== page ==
threatened use of physical force against the person of
September 24, 2015, Defendant filed a Letter-Form Motion to
Reduce Sentence (ECF No. 48) seeking relief under
Johnson. That motion is still pending. On November
12, 2015, the Federal Public Defender was appointed to
represent Defendant for the purpose of determining whether he
qualifies for federal habeas relief in light of
Johnson. (ECF No. 50). On January 27, 2016,
Defendant, by counsel, filed the instant Emergency Motion to
Vacate, Set Aside or Correct Sentence under 28 U.S.C. §
2255 addressing his Johnson claim (hereinafter
“Defendant's section 2255 motion”). (ECF No.
section 2255 motion asserts that his 1991 Ohio burglary
conviction no longer constitutes a “violent
felony” under the ACCA because it no longer qualifies
as such under the now-stricken residual clause and does not
meet the criteria under either the force or enumerated
offense clauses. Consequently, the motion further asserts
that Defendant's sentence exceeds the statutory maximum
and violates due process, and should be corrected through his
section 2255 motion, which he asserts was timely filed under
28 U.S.C. § 2255(f)(3). (Id. at 5-10).
Defendant requests that the court vacate his sentence and
re-sentence him to time served in prison and reduce his term
of supervised release from five years to three years.
(Id. at 10).
April 18, 2016, the Supreme Court decided Welch v. United
States, 136 S.Ct. 1257 (2016), in which the Court
determined that Johnson changed the substantive
reach of the ACCA and, therefore, is a new substantive rule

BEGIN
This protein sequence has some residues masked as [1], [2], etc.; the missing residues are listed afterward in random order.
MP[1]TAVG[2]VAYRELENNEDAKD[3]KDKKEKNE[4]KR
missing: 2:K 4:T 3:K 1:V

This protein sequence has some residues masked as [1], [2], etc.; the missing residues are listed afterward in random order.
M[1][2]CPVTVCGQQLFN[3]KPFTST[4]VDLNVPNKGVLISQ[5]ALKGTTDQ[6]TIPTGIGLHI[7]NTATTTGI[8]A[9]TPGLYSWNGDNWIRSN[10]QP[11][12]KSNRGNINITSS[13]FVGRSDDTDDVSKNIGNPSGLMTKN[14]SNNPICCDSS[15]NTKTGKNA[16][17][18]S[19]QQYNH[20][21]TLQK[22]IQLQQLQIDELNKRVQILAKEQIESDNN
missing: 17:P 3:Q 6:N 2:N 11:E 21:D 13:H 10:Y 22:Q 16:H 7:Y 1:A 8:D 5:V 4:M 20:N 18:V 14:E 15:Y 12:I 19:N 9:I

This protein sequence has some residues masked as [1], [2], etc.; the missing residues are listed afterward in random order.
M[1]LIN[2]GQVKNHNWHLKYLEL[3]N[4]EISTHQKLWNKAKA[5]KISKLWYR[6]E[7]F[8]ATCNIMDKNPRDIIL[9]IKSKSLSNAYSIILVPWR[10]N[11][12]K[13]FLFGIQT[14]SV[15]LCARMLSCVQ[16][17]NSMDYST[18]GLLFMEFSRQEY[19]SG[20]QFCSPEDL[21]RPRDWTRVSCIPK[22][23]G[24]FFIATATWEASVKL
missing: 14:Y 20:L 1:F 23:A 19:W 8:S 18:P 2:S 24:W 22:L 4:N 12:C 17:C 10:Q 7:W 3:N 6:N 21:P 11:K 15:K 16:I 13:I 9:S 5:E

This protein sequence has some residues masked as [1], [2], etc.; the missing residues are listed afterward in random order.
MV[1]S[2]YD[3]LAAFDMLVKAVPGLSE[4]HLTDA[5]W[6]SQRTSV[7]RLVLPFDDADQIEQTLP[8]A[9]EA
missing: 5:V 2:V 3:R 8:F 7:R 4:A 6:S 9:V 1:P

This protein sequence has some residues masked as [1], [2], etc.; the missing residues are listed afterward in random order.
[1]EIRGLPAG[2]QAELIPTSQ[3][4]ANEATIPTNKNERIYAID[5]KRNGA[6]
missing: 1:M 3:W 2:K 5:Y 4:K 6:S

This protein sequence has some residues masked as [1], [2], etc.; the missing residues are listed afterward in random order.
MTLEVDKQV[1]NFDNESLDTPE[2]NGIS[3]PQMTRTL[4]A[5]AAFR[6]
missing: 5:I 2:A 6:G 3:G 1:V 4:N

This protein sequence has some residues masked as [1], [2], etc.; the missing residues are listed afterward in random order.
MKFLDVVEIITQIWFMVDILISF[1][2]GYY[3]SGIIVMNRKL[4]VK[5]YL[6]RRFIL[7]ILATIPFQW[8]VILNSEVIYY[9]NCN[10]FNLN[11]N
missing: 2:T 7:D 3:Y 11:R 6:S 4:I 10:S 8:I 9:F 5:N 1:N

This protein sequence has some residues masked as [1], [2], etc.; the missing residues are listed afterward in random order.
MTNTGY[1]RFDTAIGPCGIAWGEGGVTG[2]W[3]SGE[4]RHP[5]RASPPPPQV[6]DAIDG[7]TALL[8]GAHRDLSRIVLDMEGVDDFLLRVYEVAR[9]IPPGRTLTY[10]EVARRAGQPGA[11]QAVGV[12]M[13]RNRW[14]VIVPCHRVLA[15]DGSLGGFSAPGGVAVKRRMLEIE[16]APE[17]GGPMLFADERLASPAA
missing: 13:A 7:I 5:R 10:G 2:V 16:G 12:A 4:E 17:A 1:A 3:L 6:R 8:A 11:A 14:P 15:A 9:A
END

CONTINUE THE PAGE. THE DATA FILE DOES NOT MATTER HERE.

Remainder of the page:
that applies retroactively to cases on collateral review.
10, 2016, the United States (hereinafter “the
government”) filed a Response to Defendant's
section 2255 motion. (ECF No. 57). The government's
Response asserts that it is unclear from the record whether
the District Court invoked the residual clause in making the
determination that Defendant's burglary conviction
constituted a violent felony, and further asserts that Ohio
burglary can be considered a violent felony under the
enumerated offense clause by applying the “modified
categorical approach.” (Id. at 3-4).
government contends that both United States v.
Coleman, 655 F.3d 480 (6th Cir. 2011) and United
States v. Dowlen, 616 Fed.Appx. 209 (6th Cir. 2015),
upon which Defendant relies, found that Ohio burglary was a
violent felony under the residual clause, and that, although
Coleman found that the Ohio burglary statute swept
more broadly than the generic burglary definition in
Taylor under the categorical approach, that court
failed to address whether Ohio burglary qualified as a
“violent felony” using the modified categorical
approach. (ECF No. 57 at 3-4). The government further asserts
that Defendant's Ohio burglary conviction meets the
generic definition of burglary based upon the modified
categorical approach. As noted in the government's brief:
The Supreme Court defined generic burglary as “any
crime . . . having the basic elements of unlawful or
unprivileged entry into, or remaining in, a building or
structure, with intent to commit a ...